The focus on Africa continues all the way through to the closing night film, Babel. The Mexican film-maker Alejandro Gonzalez Inarritu's ambitious movie, starring Brad Pitt and Cate Blanchett, shows how small and interconnected the world is when a gunshot in North Africa connects disparate lives in Morocco, Japan and the United States.

Around Leicester Square and the National Film Theatre it has been difficult to miss the Cheshire-cat grin of the festival's artistic director, Sandra Hebron. She has much to smile about, having put together one of the best programmes in recent years to coincide with the event's 50th birthday. She picked Esma's Secret, which won Berlin's Golden Bear, the Locarno prize winner Fraulein and, in a last-minute addition to the programme, the Venice Golden Lion victor, Still Life.

But it is previously unheralded talents who have made the biggest impressions. Of particular note have been the activities of the cast of Shortbus, the most sexually explicit movie on display. The actors went from the showpiece screening of John Cameron Mitchell's ensemble flick, which revolves around an artistic and sex club in New York City, to perform music from its soundtrack in a club in Soho. Not stopping until the wee hours, their fun attitude and vibrancy was perfectly in step with the serendipitous atmosphere of the festival. Also making a name for herself has been the actress Carice Van Houten, with her fabulous turn as a Jewish girl masquerading as a Nazi in Paul Verhoeven's Second World War romp Black Book.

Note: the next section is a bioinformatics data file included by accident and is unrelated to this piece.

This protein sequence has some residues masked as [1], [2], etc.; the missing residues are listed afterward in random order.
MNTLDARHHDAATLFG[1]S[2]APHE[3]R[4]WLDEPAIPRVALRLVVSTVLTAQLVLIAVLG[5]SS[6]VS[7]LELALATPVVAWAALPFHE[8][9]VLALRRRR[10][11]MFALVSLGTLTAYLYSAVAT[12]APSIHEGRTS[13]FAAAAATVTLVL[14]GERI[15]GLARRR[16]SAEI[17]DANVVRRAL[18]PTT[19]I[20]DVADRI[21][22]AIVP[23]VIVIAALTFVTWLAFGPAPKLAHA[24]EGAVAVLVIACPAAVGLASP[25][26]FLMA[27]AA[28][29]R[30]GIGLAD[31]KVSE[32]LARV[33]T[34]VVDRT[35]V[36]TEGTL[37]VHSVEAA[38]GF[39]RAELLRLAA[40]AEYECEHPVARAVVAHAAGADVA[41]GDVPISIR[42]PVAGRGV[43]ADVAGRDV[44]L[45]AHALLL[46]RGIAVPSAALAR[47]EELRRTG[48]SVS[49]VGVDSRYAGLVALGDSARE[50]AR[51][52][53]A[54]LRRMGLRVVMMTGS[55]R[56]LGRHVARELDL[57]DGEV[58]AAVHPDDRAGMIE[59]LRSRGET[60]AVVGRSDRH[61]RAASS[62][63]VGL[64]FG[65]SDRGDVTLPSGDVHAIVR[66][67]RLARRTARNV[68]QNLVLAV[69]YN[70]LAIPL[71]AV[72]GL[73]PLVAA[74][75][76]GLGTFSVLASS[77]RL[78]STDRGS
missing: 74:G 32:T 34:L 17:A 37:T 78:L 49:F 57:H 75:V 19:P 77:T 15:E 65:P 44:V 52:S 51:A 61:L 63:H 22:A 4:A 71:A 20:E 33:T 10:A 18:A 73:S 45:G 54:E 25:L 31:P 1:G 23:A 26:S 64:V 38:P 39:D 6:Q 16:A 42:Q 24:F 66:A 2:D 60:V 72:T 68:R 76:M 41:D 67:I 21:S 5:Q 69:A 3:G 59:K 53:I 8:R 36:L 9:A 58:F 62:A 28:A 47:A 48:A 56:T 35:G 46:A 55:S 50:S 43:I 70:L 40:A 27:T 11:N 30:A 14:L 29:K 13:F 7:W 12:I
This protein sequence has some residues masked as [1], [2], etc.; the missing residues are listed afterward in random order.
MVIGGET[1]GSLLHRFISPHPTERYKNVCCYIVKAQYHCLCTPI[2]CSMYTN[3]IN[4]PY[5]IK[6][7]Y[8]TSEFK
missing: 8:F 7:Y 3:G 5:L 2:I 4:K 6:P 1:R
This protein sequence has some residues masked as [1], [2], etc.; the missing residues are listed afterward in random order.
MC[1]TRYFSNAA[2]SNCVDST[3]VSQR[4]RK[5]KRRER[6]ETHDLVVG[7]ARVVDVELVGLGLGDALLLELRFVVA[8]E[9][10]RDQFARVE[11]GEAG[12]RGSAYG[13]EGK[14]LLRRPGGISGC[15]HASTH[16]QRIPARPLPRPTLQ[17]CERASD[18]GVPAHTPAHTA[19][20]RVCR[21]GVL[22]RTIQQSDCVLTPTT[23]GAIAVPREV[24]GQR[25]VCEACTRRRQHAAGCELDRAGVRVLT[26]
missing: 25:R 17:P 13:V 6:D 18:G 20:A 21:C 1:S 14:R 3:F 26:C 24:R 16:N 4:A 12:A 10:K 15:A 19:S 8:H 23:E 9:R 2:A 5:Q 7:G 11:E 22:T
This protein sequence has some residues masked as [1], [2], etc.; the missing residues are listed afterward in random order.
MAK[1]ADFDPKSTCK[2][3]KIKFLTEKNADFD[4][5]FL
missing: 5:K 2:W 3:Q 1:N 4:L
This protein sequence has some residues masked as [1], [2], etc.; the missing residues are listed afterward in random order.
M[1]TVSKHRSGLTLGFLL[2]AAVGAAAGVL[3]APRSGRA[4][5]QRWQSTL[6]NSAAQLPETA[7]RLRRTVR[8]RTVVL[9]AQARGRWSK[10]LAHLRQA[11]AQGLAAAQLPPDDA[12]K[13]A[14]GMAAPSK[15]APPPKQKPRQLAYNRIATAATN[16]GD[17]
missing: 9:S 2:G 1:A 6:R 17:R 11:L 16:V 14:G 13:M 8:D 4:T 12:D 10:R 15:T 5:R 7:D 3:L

The Canadian film-maker Matt Bissonnette has captured the spirit of early Hal Hartley with his comedy Who Loves the Sun? while Joachim Trier's Reprise, about two childhood pals who dream of becoming cult authors, is beautiful to look at, and not just because all the actors look like they've either come straight off the catwalk or from band practice

On the strength of the collection assembled here, German cinema continues its purple patch. Florian Henckel von Donnersmarck's The Lives of Others is a classy spy-thriller following a Stasi investigation of an East German playwright. Requiem, by Hans-Christian Schmid, and based on a true account of an exorcism performed in Germany during the Seventies, is arguably the finest horror since The Exorcist. Also excellent is Valeska Grisebach's deceptively simple provincial tale, Longing, about a fireman in love with two women.

Of the big Hollywood films, my favourite is Marc Forster's Stranger Than Fiction. It's an inventive tale about a tax auditor whose life is thrown into turmoil when he discovers that his life has a narrator, and, worse, the narrator can predict the things that are going to happen in his life. Will Ferrell plays the nerdy tax auditor and is terrific, just as he was at the Sky Movies gala screening of the film.

It was easy to forget that the film's co-stars, Emma Thompson and Dustin Hoffman, were also on stage at the moment when Ferrell introduced the movie wielding a sign saying "Private Function". Quirky, idiosyncratic and hilarious, it has been my favourite moment of a festival packed with highlights.

The London Film Festival continues until Tuesday ( www.lff.org.uk)